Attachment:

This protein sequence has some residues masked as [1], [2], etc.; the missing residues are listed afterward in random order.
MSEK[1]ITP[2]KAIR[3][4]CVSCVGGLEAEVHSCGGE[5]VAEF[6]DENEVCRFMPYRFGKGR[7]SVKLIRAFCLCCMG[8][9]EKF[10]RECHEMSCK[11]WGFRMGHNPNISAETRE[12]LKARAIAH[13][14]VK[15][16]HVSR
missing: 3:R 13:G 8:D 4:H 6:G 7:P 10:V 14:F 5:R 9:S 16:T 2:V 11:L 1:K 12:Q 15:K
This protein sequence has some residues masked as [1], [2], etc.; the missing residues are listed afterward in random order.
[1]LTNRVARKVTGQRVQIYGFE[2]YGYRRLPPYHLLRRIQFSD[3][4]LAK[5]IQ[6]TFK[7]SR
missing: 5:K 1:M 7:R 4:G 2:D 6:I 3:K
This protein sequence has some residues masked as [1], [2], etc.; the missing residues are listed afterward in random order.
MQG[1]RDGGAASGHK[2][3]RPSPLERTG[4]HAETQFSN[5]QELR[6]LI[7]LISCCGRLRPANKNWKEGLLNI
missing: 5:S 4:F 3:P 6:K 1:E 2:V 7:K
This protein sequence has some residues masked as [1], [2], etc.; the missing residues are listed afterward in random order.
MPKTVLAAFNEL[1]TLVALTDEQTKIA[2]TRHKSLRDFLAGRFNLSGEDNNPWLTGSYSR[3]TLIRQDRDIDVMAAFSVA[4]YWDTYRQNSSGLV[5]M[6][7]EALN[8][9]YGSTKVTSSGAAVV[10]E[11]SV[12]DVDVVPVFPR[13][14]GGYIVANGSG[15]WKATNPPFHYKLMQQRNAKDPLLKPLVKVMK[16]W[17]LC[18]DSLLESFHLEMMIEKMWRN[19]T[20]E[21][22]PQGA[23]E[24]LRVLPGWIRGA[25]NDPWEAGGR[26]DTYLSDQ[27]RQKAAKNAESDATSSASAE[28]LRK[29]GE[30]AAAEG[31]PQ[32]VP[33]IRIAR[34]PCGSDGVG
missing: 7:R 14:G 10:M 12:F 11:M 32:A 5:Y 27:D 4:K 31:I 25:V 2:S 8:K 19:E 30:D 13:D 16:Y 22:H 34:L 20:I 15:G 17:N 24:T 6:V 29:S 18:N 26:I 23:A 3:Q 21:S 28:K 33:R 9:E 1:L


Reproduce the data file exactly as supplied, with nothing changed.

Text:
This protein sequence has some residues masked as [1], [2], etc.; the missing residues are listed afterward in random order.
MSEK[1]ITP[2]KAIR[3][4]CVSCVGGLEAEVHSCGGE[5]VAEF[6]DENEVCRFMPYRFGKGR[7]SVKLIRAFCLCCMG[8][9]EKF[10]RECHEMSCK[11]WGFRMGHNPNISAETRE[12]LKARAIAH[13][14]VK[15][16]HVSR
missing: 3:R 13:G 8:D 4:H 6:G 7:P 10:V 14:F 5:R 9:S 16:T 2:V 11:L 1:K 12:Q 15:K
This protein sequence has some residues masked as [1], [2], etc.; the missing residues are listed afterward in random order.
[1]LTNRVARKVTGQRVQIYGFE[2]YGYRRLPPYHLLRRIQFSD[3][4]LAK[5]IQ[6]TFK[7]SR
missing: 5:K 1:M 7:R 4:G 2:D 6:I 3:K
This protein sequence has some residues masked as [1], [2], etc.; the missing residues are listed afterward in random order.
MQG[1]RDGGAASGHK[2][3]RPSPLERTG[4]HAETQFSN[5]QELR[6]LI[7]LISCCGRLRPANKNWKEGLLNI
missing: 5:S 4:F 3:P 6:K 1:E 2:V 7:K
This protein sequence has some residues masked as [1], [2], etc.; the missing residues are listed afterward in random order.
MPKTVLAAFNEL[1]TLVALTDEQTKIA[2]TRHKSLRDFLAGRFNLSGEDNNPWLTGSYSR[3]TLIRQDRDIDVMAAFSVA[4]YWDTYRQNSSGLV[5]M[6][7]EALN[8][9]YGSTKVTSSGAAVV[10]E[11]SV[12]DVDVVPVFPR[13][14]GGYIVANGSG[15]WKATNPPFHYKLMQQRNAKDPLLKPLVKVMK[16]W[17]LC[18]DSLLESFHLEMMIEKMWRN[19]T[20]E[21][22]PQGA[23]E[24]LRVLPGWIRGA[25]NDPWEAGGR[26]DTYLSDQ[27]RQKAAKNAESDATSSASAE[28]LRK[29]GE[30]AAAEG[31]PQ[32]VP[33]IRIAR[34]PCGSDGVG
missing: 7:R 14:G 10:M 12:F 11:M 32:A 5:Y 27:D 4:K 31:I 25:V 2:S 8:K 19:E 30:D 13:D 16:Y 22:H 34:L 20:I 15:G 17:N 24:T 6:V 29:S 18:N 26:I 23:A 3:Q 21:S 28:K 33:R 9:E 1:L